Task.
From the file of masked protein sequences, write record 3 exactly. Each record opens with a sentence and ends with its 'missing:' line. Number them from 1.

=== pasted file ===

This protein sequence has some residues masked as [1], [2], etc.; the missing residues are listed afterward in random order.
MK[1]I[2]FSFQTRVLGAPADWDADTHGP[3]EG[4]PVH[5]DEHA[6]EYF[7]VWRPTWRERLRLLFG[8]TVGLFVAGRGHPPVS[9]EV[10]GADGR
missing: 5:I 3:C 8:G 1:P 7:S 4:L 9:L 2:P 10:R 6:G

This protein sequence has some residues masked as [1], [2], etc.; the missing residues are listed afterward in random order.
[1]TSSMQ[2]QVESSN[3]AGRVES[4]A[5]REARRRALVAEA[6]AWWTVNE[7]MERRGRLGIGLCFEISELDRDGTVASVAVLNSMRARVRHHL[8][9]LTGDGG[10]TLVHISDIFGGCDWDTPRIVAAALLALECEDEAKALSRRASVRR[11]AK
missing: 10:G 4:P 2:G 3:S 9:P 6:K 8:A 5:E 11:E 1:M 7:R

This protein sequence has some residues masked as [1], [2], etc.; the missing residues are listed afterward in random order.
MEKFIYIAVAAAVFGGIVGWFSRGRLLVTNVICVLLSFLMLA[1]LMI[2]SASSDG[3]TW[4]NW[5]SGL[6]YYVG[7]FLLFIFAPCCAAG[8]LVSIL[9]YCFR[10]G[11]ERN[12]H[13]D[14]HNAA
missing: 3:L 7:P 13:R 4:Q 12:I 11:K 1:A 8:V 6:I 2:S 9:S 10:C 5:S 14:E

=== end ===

This protein sequence has some residues masked as [1], [2], etc.; the missing residues are listed afterward in random order.
MEKFIYIAVAAAVFGGIVGWFSRGRLLVTNVICVLLSFLMLA[1]LMI[2]SASSDG[3]TW[4]NW[5]SGL[6]YYVG[7]FLLFIFAPCCAAG[8]LVSIL[9]YCFR[10]G[11]ERN[12]H[13]D[14]HNAA
missing: 3:L 7:P 13:R 4:Q 12:I 11:K 1:A 8:V 6:I 2:S 9:S 10:C 5:S 14:E